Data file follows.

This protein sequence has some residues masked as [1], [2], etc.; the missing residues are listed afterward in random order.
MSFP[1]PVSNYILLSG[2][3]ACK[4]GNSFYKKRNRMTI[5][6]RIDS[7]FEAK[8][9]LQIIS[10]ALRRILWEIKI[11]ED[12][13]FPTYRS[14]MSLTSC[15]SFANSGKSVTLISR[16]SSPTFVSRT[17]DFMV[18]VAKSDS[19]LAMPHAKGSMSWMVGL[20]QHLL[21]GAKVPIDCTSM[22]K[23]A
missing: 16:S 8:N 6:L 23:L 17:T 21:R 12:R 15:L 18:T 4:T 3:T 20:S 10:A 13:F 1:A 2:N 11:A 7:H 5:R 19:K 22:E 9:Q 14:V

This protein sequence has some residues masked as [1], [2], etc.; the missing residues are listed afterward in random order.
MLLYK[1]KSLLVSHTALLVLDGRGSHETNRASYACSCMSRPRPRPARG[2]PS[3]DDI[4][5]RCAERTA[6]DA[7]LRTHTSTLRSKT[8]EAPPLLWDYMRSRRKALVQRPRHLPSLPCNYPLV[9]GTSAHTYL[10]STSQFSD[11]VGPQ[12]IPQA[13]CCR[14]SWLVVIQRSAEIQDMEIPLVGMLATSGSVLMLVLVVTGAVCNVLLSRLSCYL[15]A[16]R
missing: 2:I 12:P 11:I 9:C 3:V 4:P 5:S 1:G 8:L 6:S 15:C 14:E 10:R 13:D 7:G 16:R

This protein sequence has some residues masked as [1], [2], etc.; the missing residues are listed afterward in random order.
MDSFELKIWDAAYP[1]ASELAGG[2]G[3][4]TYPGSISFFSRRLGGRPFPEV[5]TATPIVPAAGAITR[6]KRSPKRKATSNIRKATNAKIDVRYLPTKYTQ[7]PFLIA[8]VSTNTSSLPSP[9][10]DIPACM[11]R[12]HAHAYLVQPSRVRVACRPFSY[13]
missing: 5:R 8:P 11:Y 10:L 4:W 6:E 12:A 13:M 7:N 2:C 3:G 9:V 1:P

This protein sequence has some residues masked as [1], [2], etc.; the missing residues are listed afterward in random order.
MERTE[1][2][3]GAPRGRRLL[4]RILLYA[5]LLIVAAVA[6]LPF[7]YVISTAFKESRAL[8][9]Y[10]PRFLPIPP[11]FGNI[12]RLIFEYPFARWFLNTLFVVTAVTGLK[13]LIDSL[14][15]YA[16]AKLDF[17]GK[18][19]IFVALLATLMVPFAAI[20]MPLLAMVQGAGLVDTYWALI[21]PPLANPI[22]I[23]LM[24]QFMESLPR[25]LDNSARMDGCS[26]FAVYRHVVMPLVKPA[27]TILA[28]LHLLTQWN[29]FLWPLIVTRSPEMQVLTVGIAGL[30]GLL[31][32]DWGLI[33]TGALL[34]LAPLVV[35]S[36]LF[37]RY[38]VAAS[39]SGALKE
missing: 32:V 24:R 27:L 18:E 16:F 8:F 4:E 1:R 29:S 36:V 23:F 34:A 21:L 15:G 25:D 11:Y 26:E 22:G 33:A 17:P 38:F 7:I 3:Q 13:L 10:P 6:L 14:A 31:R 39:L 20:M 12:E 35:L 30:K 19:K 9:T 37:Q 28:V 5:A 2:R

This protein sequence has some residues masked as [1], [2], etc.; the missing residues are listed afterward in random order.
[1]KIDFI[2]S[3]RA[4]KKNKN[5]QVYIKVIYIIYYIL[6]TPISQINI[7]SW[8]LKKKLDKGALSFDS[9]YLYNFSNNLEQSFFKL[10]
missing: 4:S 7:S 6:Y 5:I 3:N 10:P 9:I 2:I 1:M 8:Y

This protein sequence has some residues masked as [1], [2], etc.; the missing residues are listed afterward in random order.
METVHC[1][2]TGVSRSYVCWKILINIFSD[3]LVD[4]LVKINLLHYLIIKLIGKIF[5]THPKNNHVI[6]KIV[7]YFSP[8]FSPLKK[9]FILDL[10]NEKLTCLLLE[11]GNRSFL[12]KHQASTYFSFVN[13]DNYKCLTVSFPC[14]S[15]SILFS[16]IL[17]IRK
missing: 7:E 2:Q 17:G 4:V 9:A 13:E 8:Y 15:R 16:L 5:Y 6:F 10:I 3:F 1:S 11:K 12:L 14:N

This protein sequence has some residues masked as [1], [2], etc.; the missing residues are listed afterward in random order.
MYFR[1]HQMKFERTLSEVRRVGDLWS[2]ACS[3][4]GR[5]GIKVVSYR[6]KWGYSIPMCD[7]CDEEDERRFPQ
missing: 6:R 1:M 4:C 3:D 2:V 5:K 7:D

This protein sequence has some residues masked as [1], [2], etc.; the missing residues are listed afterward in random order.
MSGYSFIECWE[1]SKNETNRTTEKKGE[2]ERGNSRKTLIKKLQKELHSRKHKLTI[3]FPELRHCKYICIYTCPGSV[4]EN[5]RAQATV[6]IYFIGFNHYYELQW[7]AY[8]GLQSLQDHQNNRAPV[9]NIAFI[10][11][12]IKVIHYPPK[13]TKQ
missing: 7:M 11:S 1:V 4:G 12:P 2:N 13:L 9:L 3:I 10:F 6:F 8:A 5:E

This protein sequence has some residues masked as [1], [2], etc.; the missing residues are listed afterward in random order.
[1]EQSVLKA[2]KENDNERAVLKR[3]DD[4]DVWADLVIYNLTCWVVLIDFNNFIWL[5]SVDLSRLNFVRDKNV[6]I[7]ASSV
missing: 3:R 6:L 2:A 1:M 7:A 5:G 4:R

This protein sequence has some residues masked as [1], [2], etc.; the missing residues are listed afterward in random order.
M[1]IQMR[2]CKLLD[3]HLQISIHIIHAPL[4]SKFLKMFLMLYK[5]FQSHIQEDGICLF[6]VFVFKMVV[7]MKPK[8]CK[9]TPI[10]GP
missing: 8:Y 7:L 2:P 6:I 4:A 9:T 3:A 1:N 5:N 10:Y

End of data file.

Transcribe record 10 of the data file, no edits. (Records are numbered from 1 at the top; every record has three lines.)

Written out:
This protein sequence has some residues masked as [1], [2], etc.; the missing residues are listed afterward in random order.
M[1]IQMR[2]CKLLD[3]HLQISIHIIHAPL[4]SKFLKMFLMLYK[5]FQSHIQEDGICLF[6]VFVFKMVV[7]MKPK[8]CK[9]TPI[10]GP
missing: 8:Y 7:L 2:P 6:I 4:A 9:T 3:A 1:N 5:N 10:Y